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J. McAnany, K. R. Alexander; Using External Noise to Characterize Visual Performance for Landolt C and Tumbling E Optotypes. Invest. Ophthalmol. Vis. Sci. 2007;48(13):5517.
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© ARVO (1962-2015); The Authors (2016-present)
Previous evidence indicates that the threshold-elevating effect of externally added luminance noise on the detection of Gabor patches depends strongly on the temporal characteristics of the noise, with sustained and transient temporal responses obtained in dynamic and static noise, respectively. The purpose of the present study was to determine whether a corresponding pattern of findings is obtained for two optotypes used clinically: the Landolt C and the tumbling E.
Two control observers made four-alternative forced-choice orientation judgments for Landolt C and tumbling E optotypes of 1.2 log MAR equivalence presented either in 2D additive white noise or against a uniform background of 50 cd/m2. The noise had a constant RMS contrast and was either static or dynamic. In addition, the temporal relationship between target and noise was either synchronous (simultaneous onset and offset of both) or asynchronous (noise preceded the target by 100 ms). Contrast thresholds were obtained using the QUEST algorithm using presentation durations ranging from 20 to 280 ms.
In the absence of noise, the temporal integration duration was shorter for the tumbling E than for the Landolt C. The effect of noise on contrast threshold was complex and depended jointly on the temporal characteristics of the noise and the target duration. For target durations greater than approximately 100 ms, contrast threshold was higher for the Landolt C than the tumbling E, independent of the noise paradigm. For durations shorter than 100 ms, however, contrast thresholds for the two optotypes strongly depended on the noise paradigm, such that threshold for the Landolt C was equivalent to that of the tumbling E in dynamic noise, but was as much as 1 log unit higher in static noise.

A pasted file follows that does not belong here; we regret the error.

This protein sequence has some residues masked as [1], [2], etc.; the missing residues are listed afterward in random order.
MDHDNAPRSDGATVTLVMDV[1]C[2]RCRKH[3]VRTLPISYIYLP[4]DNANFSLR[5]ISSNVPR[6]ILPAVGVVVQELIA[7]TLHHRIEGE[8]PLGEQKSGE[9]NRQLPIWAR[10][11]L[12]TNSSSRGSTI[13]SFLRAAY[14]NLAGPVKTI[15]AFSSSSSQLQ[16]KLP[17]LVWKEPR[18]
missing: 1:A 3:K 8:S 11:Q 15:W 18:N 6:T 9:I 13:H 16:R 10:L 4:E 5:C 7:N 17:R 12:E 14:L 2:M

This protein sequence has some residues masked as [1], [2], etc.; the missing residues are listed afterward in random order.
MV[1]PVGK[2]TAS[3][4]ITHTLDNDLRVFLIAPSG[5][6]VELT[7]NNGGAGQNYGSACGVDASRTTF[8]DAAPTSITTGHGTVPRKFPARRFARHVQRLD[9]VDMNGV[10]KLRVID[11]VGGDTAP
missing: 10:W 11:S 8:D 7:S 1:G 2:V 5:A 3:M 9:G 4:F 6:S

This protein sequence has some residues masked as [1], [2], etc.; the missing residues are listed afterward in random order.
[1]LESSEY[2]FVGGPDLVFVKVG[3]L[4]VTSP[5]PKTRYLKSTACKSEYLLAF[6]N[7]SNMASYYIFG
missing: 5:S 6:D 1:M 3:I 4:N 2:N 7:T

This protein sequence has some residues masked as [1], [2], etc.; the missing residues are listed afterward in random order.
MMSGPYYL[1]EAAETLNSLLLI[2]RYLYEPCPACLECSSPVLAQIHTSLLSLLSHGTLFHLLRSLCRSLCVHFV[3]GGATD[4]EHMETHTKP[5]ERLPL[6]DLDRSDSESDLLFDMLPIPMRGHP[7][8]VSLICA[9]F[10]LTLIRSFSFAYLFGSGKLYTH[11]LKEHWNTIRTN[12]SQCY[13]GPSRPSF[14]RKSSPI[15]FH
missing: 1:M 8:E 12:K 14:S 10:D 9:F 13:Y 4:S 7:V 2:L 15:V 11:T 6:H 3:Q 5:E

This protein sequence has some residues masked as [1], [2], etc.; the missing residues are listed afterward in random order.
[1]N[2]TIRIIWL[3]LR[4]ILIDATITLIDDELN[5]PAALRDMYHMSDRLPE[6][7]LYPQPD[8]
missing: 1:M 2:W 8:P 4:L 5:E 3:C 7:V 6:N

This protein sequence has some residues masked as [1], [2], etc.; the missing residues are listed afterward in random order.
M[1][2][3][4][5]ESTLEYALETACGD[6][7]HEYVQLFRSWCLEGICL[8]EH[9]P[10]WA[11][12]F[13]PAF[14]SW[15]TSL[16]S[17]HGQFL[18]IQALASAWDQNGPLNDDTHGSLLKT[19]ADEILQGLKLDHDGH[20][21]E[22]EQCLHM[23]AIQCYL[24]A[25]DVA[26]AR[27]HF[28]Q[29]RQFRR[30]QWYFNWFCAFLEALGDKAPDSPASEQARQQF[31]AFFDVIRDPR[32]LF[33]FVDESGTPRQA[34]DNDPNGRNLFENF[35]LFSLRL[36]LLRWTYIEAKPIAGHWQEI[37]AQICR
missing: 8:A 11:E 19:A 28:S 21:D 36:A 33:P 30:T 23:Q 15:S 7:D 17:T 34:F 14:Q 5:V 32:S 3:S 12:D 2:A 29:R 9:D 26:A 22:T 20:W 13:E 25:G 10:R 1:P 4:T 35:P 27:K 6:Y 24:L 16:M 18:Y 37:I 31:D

Striking differences between the contrast thresholds for Landolt C and tumbling E optotypes were obtained in the presence of noise, and the magnitude of the threshold difference varied as a function of the noise temporal characteristics and the target duration. Similar to results with Gabor patches, sustained and transient responses were obtained in dynamic and static noise, respectively, suggesting that the distinct visual mechanisms underlying performance for these two optotypes can be targeted by varying the noise properties. These findings show that the extent to which these optotypes produce similar measures of visual function depends on several factors, which has important practical implications in the design and use of procedures that measure performance for optotypes presented in noise.
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